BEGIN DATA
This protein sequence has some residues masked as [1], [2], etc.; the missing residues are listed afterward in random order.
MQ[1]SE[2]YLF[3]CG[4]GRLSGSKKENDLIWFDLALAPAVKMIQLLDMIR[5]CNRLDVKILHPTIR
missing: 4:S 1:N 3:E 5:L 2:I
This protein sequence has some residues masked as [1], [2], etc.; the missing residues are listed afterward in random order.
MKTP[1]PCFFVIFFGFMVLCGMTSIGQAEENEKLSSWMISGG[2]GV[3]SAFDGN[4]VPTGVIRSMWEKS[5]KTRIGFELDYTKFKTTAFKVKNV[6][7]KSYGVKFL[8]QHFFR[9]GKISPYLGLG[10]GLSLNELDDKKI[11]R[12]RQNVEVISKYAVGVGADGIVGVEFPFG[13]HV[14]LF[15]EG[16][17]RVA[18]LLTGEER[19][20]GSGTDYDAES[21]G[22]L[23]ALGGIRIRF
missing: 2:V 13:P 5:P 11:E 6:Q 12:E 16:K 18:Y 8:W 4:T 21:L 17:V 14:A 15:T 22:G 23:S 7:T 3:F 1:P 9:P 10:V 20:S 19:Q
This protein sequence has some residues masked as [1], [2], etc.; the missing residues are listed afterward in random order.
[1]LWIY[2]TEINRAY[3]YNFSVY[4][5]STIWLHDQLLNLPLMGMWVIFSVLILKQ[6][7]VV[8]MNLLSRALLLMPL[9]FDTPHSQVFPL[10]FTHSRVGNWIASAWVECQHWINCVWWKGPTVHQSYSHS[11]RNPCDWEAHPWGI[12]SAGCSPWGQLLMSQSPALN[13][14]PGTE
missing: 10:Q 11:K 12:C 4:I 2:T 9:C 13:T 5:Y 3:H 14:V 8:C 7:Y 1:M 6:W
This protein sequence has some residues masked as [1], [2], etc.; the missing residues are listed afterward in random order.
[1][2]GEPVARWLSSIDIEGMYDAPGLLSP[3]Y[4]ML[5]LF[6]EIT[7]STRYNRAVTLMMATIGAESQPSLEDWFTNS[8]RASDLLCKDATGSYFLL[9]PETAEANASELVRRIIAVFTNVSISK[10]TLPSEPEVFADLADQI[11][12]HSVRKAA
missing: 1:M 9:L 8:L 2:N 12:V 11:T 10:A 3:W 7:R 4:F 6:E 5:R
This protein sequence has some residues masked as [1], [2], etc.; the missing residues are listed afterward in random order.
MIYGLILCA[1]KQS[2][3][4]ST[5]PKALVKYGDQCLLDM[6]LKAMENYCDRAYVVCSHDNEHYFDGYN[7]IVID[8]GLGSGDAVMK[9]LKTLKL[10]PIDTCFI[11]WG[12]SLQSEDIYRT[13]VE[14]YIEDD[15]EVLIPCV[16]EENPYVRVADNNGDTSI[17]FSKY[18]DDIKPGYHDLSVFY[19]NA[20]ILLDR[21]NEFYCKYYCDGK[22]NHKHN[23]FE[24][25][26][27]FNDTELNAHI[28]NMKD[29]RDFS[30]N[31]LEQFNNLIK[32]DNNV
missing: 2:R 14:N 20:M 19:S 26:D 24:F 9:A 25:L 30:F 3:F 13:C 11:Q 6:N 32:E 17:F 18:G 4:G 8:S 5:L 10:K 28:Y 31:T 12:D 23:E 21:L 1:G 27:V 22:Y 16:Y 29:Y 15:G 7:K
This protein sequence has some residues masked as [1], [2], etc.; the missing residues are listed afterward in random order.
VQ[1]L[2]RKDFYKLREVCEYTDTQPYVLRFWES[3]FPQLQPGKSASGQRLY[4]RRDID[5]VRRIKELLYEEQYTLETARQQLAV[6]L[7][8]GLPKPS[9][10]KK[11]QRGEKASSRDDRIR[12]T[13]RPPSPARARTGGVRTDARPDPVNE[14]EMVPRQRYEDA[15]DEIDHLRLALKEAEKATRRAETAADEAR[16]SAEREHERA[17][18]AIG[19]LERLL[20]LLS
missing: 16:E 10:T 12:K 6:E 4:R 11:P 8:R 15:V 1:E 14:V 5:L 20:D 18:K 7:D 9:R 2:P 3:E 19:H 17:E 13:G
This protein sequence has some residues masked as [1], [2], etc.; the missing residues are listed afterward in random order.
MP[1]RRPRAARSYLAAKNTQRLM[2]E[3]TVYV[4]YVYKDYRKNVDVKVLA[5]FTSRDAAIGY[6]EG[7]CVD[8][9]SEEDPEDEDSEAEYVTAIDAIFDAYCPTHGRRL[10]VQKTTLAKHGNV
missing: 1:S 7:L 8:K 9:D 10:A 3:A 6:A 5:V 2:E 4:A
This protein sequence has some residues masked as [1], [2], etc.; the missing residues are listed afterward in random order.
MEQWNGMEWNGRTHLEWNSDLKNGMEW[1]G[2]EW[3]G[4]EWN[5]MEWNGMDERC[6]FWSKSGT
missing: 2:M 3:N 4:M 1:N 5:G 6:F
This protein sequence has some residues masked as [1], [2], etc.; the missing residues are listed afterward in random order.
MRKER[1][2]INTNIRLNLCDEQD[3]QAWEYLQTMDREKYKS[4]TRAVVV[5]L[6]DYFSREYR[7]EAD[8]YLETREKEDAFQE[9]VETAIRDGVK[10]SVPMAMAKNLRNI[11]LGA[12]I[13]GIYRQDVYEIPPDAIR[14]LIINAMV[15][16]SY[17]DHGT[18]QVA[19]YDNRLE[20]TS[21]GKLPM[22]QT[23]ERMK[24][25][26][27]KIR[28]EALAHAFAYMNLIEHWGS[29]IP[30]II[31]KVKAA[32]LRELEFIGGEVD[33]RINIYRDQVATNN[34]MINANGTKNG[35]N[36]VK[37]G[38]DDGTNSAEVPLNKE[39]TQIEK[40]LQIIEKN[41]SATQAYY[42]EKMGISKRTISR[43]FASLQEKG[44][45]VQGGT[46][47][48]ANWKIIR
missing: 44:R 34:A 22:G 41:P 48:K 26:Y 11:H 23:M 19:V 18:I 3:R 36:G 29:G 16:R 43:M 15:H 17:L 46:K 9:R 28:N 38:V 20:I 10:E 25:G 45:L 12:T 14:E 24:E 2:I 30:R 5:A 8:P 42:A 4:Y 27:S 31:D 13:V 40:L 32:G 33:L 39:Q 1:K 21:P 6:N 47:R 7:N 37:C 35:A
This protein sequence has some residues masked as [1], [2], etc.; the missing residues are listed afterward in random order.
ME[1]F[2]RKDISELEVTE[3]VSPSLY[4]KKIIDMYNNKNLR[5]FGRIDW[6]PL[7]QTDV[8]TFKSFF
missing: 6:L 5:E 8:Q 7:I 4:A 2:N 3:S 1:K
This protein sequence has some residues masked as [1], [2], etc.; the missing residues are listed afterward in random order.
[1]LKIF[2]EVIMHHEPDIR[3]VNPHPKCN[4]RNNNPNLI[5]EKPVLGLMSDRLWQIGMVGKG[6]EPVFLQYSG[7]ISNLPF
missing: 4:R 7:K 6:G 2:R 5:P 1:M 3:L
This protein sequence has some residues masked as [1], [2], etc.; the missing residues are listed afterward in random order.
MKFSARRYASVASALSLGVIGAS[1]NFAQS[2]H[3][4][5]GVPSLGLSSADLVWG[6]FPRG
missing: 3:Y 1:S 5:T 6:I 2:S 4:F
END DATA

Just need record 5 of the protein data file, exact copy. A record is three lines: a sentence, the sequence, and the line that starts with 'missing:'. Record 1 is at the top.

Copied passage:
This protein sequence has some residues masked as [1], [2], etc.; the missing residues are listed afterward in random order.
MIYGLILCA[1]KQS[2][3][4]ST[5]PKALVKYGDQCLLDM[6]LKAMENYCDRAYVVCSHDNEHYFDGYN[7]IVID[8]GLGSGDAVMK[9]LKTLKL[10]PIDTCFI[11]WG[12]SLQSEDIYRT[13]VE[14]YIEDD[15]EVLIPCV[16]EENPYVRVADNNGDTSI[17]FSKY[18]DDIKPGYHDLSVFY[19]NA[20]ILLDR[21]NEFYCKYYCDGK[22]NHKHN[23]FE[24][25][26][27]FNDTELNAHI[28]NMKD[29]RDFS[30]N[31]LEQFNNLIK[32]DNNV
missing: 2:R 14:N 20:M 19:S 26:D 24:F 9:A 25:L 30:F 3:F 13:C 11:Q 6:N 32:E 17:F 18:G 4:G 8:S 5:L 10:K 28:Y 31:T 12:D 23:E 21:L 1:G 27:V 22:Y 16:Y 29:Y 15:G 7:K